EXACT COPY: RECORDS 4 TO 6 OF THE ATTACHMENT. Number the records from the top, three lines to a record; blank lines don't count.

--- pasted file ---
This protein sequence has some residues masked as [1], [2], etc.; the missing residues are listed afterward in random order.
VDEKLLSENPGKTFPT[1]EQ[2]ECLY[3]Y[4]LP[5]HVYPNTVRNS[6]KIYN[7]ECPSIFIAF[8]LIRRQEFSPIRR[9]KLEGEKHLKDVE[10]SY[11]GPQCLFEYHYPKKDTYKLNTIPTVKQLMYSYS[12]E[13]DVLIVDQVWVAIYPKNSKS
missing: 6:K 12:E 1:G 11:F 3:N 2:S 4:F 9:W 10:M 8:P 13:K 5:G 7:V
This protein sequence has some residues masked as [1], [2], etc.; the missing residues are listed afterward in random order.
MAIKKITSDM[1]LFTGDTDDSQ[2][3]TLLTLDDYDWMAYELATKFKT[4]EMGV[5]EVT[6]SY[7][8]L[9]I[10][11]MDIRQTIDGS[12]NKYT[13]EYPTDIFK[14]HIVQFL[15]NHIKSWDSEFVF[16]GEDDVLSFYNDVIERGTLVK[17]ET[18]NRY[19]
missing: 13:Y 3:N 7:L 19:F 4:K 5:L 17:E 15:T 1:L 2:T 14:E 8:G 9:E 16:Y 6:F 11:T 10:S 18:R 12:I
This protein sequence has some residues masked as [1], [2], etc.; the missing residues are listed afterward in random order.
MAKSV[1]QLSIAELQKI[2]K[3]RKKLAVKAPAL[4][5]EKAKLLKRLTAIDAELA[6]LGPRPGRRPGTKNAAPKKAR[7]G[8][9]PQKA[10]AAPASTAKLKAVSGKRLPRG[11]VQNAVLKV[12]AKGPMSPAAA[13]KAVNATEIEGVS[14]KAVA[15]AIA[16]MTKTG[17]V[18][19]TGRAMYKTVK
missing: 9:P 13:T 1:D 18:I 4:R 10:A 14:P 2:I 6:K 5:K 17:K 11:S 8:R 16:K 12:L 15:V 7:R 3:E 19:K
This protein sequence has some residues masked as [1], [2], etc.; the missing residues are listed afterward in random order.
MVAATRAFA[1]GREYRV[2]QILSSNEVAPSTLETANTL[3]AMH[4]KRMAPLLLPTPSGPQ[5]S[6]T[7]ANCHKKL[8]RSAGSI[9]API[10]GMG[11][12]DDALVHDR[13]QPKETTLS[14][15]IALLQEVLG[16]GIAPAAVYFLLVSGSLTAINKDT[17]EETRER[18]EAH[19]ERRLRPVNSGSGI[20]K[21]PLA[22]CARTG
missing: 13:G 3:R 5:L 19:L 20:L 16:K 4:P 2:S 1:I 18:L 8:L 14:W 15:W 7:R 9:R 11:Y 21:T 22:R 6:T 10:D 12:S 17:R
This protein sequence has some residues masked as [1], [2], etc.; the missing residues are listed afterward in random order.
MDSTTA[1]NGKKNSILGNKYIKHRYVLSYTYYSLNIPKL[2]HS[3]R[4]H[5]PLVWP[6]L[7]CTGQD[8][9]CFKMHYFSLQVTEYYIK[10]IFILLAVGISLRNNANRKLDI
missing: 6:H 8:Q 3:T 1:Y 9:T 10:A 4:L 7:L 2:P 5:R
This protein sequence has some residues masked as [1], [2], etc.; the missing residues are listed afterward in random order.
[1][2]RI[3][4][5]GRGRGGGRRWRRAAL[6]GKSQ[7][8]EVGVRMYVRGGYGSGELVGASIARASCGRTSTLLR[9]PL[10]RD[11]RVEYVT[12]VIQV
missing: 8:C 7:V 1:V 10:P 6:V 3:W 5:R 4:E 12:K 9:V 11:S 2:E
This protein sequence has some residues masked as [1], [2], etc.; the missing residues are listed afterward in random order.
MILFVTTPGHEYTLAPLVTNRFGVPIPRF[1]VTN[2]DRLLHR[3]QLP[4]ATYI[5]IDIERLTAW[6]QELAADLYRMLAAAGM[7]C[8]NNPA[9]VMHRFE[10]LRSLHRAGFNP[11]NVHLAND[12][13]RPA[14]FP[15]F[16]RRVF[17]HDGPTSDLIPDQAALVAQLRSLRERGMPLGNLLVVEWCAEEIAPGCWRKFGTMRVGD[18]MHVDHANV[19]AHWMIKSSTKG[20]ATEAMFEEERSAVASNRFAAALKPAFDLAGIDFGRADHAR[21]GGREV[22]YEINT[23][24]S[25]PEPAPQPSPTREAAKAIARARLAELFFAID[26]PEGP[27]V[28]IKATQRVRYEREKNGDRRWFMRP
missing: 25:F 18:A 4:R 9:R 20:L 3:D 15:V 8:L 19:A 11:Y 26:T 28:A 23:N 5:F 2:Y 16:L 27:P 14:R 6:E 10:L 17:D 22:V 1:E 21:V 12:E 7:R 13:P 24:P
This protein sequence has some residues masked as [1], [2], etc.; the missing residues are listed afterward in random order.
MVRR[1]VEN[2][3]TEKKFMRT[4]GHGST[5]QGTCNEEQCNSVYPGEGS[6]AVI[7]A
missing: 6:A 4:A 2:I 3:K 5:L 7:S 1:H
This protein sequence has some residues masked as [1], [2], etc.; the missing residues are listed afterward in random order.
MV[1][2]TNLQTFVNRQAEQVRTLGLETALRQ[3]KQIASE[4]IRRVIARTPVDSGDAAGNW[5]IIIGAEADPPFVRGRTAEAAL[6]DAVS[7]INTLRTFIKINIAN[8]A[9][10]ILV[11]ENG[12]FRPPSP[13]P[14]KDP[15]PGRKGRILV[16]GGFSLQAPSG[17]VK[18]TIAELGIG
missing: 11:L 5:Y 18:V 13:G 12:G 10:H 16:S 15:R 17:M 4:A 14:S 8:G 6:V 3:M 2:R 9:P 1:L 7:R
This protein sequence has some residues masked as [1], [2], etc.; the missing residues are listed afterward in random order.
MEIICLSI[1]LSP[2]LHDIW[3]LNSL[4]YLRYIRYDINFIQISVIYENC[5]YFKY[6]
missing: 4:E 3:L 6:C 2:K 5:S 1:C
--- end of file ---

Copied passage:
This protein sequence has some residues masked as [1], [2], etc.; the missing residues are listed afterward in random order.
MVAATRAFA[1]GREYRV[2]QILSSNEVAPSTLETANTL[3]AMH[4]KRMAPLLLPTPSGPQ[5]S[6]T[7]ANCHKKL[8]RSAGSI[9]API[10]GMG[11][12]DDALVHDR[13]QPKETTLS[14][15]IALLQEVLG[16]GIAPAAVYFLLVSGSLTAINKDT[17]EETRER[18]EAH[19]ERRLRPVNSGSGI[20]K[21]PLA[22]CARTG
missing: 13:G 3:R 5:L 19:L 20:L 16:K 4:P 2:S 1:I 18:L 8:L 14:W 15:W 7:R 9:R 11:Y 21:T 22:R 6:T 10:D 12:S 17:R
This protein sequence has some residues masked as [1], [2], etc.; the missing residues are listed afterward in random order.
MDSTTA[1]NGKKNSILGNKYIKHRYVLSYTYYSLNIPKL[2]HS[3]R[4]H[5]PLVWP[6]L[7]CTGQD[8][9]CFKMHYFSLQVTEYYIK[10]IFILLAVGISLRNNANRKLDI
missing: 6:H 8:Q 3:T 1:Y 9:T 10:A 4:L 7:L 2:P 5:R
This protein sequence has some residues masked as [1], [2], etc.; the missing residues are listed afterward in random order.
[1][2]RI[3][4][5]GRGRGGGRRWRRAAL[6]GKSQ[7][8]EVGVRMYVRGGYGSGELVGASIARASCGRTSTLLR[9]PL[10]RD[11]RVEYVT[12]VIQV
missing: 8:C 7:V 1:V 10:P 6:V 3:W 5:R 4:E 12:K 9:V 11:S 2:E